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5 Simple Ways To Fix Bad Branded Content

Branded Content

Dear Brands,

The glaring problem with most of your branded content on social media is that it's too...branded. It's stiff. It's dry. It's boring. It's annoying.

We need to talk.

Don't make the classic mistake of transposing the worst tropes and trappings of traditional advertising onto social media content. Traditional advertising (TV, print, out-of-home, etc) still works for brand awareness, but it's a passive medium. Social media allows direct interactions and real-time conversations with the people who matter most to your brand and clients. Understanding the inherent strengths and contextual uses of each native platform is the first step to creating content that moves users and provides useful information or entertainment. The art of branded content on social media is the deft ability to achieve business goals while not pissing off your audience.

Here are some quick fixes for your branded social content:

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Let your content breathe. The Internet values authenticity and transparency, it doesn't like aggressive brand marketing or a hard sell. Social media users are incredibly savvy and finely tuned to BS. (Witness any Reddit 'native advertising' thread or Facebook Promoted Post for proof.) Not every piece of visual content needs a logo slapped on it. Brand guidelines and colors don't need to be rote and unmovable. Not every tweet or Facebook post needs a link to a website or latest promotion. Not every content piece needs to be slapped with a branded campaign hashtag. Don't be afraid to be unpolished and lo-fi. Make content conversational, not cramped.

Strategy always comes first. Most brands don't understand how high-level content strategy informs the execution. But with a little research and planning, your content can start to feel whole again. Develop a succinct weekly editorial calendar (in-house or with your agency) that clearly blocks out content types, editorial mix, and cadence and frequency for each social channel. Include with the meat of brand promotions a healthy heaping of found content, user generated content, news links, and any tasty bits of Web culture and random stuff that changes things up. It's okay if every content piece doesn't directly relate to your brand, they help temper the inherently cold commercialism of marketing.

Be human. Social-savvy people can smell an algorithm a mile away. Resist content marketing services and startups that tout plug-and-play algorithms and five-minutes-a-day automated marketing tools. Create bespoke content specific to the unique ecosystem and sub-culture of each social platform. Invest in real people with real skills who make custom content, cut-to-fit for your exact brand needs and specifications. Technology is great, but it should only be used as a tool to help real people create real stuff, not replace them.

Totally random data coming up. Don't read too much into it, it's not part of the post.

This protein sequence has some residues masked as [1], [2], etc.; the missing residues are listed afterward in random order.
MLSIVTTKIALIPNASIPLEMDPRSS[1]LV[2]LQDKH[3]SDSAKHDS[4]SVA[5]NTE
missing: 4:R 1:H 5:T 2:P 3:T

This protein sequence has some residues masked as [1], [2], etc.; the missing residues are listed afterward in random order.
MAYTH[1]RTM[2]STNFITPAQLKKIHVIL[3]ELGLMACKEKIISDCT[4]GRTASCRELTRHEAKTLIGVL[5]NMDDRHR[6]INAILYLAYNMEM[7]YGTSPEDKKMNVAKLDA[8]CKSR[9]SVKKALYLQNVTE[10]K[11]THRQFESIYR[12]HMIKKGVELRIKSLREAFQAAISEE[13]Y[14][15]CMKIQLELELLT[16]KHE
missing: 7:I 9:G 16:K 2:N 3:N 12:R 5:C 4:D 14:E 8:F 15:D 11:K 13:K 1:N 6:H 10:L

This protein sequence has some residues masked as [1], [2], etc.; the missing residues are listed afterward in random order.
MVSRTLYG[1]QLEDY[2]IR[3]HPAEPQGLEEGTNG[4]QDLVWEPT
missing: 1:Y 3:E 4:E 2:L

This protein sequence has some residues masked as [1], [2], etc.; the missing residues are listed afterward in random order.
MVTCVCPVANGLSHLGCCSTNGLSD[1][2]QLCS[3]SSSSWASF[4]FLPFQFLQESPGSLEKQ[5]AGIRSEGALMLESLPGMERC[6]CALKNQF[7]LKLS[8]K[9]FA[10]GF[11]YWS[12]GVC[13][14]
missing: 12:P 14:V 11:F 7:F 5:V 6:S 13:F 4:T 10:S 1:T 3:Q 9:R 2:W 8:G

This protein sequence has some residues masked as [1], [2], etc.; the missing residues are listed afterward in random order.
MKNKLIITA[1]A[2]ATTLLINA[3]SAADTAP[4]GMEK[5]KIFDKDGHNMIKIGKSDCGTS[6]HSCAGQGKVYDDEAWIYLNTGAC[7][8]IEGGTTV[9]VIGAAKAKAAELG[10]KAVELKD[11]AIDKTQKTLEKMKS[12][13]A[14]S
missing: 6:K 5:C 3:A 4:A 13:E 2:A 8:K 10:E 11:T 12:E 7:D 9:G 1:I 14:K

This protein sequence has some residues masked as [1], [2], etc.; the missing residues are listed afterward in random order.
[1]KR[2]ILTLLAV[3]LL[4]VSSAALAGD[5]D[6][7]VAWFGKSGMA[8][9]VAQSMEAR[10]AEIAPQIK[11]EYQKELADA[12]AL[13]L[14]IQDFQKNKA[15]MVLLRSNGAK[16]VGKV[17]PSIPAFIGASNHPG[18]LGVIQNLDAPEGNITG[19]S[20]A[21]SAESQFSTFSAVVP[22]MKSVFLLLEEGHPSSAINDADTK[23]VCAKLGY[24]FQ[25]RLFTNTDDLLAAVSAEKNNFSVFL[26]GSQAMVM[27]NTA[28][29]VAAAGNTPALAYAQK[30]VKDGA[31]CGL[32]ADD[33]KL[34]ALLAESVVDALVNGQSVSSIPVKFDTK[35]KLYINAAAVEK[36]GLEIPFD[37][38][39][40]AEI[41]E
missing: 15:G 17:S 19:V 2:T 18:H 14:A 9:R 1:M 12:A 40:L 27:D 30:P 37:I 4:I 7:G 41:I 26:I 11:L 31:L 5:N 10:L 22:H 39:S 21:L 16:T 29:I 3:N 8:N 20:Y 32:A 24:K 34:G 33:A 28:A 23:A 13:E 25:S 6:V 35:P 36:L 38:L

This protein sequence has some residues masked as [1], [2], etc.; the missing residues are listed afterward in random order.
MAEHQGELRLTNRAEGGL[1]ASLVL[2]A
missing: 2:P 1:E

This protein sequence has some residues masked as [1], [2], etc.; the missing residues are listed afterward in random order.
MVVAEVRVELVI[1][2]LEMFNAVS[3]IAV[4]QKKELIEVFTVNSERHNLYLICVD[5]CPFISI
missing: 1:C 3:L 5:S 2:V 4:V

Be active, stay regular. Social media is a constantly evolving, never-ending conversation. Curate a eclectic blend of top trending stories, current affairs, major news events, arts & entertainment, style, pop culture, history, science, technology, etc. Add your own commentary or perspective, but don't specifically brand it; your platform alone is the branding. Possess a deep tactical knowledge of how regular people talk to each other on social media. Know what digital tools and websites regular people use to make and find shareable content, and leverage them just like a user (just make sure what you have to say is actually interesting).

The best branding is the content itself. If your content is interesting and compelling as a standalone piece, it will have resonance with your core audience without excessive branding and corporate messaging. Focus particularly on refining the copy, the good old-fashioned words, because that's where you'll find the strongest calls-to-action. Talk to your followers, not at them. (Social media is a multilateral dialogue, not a front-facing monologue.) Your copy should sync effortlessly with the art, working in harmony instead of dissonance. Don't force it. Keep it short, keep it sweet. Brands that talk less, say more.

If people like your brand, they will independently discover your products and services, become an active follower, and hopefully a loyal customer. If your content naturally speaks their language, gives them space, and respects their intelligence, they will interact with it because they genuinely like it, not because you branded it with a logo or hashtag. Don't try too hard to be cool. Just be present. Be honest, be likable, be constant, and let your followers do the rest.

Matthew Bryan Beck is a creative strategist at Ogilvy & Mather New York and a contributor to ReadWrite. Follow him on Twitter @ibeck

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